I built a gaming PC a few months ago with my daughter via purchasing all high quality, separate components and assembling it by hand.   Any one part fails and I can swap it out myself or she can.  Much better than tossing out an entire machine due to a failed video card.  Yes, I should be able to use the defunct iMac as a headless server for our home network but that is tough to do without being able to connect a monitor once in awhile for upgrades and I've been creative in getting past a login screen that I can't see a time or two. Remote Desktop software not installed. 

    I'm a "prosumer" customer that still wants an affordable, repairable, upgradeable mac that is a step above the Mac Mini where I can swap the drive, memory, video card, power supply, etc as needed. 1 slot for video and one expansion slot. Good enough.   

    I know...my wish will never be granted.  :)
    docno42
  • Reply 103 of 289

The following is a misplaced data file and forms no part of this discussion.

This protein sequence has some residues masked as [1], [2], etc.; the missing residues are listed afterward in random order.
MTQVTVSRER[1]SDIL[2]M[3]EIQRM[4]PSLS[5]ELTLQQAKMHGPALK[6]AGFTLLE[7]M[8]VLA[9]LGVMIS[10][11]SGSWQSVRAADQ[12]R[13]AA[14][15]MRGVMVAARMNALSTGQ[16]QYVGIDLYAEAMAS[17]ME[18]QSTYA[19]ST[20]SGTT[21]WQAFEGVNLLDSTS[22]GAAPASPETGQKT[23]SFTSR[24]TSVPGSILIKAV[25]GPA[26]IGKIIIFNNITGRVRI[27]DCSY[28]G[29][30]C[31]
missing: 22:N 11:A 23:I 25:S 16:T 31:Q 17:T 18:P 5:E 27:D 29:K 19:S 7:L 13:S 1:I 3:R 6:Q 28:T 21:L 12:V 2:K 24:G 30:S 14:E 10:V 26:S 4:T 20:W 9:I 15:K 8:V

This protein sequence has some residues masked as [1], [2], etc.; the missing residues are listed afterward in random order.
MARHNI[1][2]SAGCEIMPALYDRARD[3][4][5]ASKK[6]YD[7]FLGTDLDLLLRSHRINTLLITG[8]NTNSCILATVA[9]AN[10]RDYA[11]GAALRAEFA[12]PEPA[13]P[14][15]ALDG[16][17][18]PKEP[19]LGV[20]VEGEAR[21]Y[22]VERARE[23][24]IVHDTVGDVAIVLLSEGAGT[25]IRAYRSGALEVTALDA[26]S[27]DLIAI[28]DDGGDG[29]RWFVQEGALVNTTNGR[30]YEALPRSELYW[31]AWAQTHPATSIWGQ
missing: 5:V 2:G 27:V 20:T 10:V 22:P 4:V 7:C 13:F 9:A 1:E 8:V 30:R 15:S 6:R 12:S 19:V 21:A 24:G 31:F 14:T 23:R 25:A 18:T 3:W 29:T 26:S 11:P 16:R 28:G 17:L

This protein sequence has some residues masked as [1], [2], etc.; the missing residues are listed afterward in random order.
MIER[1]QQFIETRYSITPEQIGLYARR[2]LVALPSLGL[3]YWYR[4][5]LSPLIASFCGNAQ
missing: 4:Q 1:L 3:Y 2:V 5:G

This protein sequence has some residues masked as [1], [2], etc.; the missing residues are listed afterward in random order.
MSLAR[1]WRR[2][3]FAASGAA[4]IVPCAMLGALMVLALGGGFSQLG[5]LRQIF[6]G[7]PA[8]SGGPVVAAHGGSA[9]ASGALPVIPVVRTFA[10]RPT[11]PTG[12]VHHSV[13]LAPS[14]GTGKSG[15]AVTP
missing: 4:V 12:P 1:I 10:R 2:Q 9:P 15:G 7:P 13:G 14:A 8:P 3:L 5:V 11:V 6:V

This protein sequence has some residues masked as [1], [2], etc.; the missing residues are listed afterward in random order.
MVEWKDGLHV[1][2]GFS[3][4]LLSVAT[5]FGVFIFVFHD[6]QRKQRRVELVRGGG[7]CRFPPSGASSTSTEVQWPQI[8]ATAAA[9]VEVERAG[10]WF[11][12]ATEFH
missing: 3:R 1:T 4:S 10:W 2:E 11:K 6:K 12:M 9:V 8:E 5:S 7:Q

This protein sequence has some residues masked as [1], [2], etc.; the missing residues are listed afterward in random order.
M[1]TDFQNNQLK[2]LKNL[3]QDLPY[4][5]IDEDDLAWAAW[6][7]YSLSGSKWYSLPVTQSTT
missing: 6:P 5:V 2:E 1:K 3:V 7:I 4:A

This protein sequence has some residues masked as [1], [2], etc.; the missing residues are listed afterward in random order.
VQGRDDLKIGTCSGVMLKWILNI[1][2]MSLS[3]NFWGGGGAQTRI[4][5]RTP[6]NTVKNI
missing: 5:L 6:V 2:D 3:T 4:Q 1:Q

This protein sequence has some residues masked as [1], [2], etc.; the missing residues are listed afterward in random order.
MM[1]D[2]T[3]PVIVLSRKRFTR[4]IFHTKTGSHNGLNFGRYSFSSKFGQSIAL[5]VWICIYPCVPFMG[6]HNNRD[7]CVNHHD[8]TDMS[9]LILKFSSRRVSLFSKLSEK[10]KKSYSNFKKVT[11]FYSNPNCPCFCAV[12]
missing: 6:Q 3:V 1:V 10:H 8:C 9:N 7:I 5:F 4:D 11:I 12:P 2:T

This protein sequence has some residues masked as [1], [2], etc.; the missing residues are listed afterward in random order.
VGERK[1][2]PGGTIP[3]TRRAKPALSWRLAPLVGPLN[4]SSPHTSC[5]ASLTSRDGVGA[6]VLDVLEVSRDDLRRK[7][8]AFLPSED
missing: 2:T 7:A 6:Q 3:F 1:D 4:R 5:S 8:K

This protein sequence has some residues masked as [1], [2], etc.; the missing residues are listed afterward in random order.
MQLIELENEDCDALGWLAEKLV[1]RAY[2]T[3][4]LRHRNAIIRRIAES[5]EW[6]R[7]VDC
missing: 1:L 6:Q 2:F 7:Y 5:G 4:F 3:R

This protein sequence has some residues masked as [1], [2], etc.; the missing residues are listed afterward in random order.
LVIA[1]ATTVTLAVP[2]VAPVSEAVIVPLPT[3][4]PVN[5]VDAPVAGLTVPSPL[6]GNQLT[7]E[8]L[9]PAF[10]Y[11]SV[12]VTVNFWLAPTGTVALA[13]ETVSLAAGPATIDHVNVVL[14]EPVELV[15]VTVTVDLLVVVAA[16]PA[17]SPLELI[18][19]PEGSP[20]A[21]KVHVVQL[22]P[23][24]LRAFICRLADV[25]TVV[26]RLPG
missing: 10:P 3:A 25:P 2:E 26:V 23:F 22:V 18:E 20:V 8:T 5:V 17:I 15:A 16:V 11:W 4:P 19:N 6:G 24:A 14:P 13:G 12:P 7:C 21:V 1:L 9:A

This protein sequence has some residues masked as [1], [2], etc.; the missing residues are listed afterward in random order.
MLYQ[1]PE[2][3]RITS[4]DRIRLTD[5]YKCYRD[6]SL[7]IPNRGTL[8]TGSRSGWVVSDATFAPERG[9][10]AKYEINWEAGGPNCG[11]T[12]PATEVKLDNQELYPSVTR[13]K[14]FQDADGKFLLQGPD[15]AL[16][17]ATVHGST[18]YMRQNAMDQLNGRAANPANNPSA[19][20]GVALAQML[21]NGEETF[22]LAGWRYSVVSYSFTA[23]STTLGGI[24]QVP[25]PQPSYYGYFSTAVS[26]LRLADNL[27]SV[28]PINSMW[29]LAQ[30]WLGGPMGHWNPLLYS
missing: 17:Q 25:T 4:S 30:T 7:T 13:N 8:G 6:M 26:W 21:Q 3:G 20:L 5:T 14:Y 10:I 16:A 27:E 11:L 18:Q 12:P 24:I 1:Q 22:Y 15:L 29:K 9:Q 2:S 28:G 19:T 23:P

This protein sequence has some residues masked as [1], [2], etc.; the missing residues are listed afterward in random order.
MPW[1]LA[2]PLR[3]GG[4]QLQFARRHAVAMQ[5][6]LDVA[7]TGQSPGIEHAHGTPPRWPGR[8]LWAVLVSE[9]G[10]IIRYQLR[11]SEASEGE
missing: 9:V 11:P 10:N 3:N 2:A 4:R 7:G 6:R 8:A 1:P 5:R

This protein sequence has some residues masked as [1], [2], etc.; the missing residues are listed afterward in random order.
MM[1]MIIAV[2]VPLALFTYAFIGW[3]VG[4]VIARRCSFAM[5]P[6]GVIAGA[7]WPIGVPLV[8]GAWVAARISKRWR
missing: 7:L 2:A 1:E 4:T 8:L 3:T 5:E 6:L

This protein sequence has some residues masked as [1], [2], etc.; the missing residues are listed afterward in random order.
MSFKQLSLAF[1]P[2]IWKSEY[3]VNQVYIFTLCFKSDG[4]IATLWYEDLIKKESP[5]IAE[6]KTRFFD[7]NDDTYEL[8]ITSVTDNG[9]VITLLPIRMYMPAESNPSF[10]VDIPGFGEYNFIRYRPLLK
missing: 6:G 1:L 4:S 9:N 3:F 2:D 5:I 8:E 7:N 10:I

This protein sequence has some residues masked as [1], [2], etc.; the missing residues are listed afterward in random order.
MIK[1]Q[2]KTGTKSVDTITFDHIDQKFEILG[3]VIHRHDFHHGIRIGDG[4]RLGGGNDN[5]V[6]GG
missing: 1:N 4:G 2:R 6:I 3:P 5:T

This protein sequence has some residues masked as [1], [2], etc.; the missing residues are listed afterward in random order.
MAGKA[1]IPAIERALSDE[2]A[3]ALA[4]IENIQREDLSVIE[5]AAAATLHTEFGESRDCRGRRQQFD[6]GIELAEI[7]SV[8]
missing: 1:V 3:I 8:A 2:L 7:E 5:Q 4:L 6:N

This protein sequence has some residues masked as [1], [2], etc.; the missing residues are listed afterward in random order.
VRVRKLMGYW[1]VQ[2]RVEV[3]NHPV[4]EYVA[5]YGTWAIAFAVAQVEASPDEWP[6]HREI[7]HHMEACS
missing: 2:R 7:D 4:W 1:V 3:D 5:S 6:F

SoliSoli Posts: 7,686member
    lkrupp said:
    cornchip said:
    macxpress said:
    eightzero said:
    Observation: Apple or AI says the words "Mac Pro" and the AI forums assplode. 

    You pro dudes/ dudettes are a passionate lot. And bless you all, 'cause it makes great reading. 
    Haha....well yes it brings out the armchair engineers, executives, and industrial designers. I didn't know there were so many experts here yet I don't see them applying for a position at Apple. 
    Hey now, I actually am an industrial designer!
    Yeah, prove it. Or are we just supposed to accept the claim of an anonymous poster on a tech blog like the trolls who start out saying “I’ve used Apple products for years and I love the company...BUT”?
    I can't "prove" what his credentials are without doxing him, but I can say that he's been posting for years and nothing about his statement sends up any red flags, for me.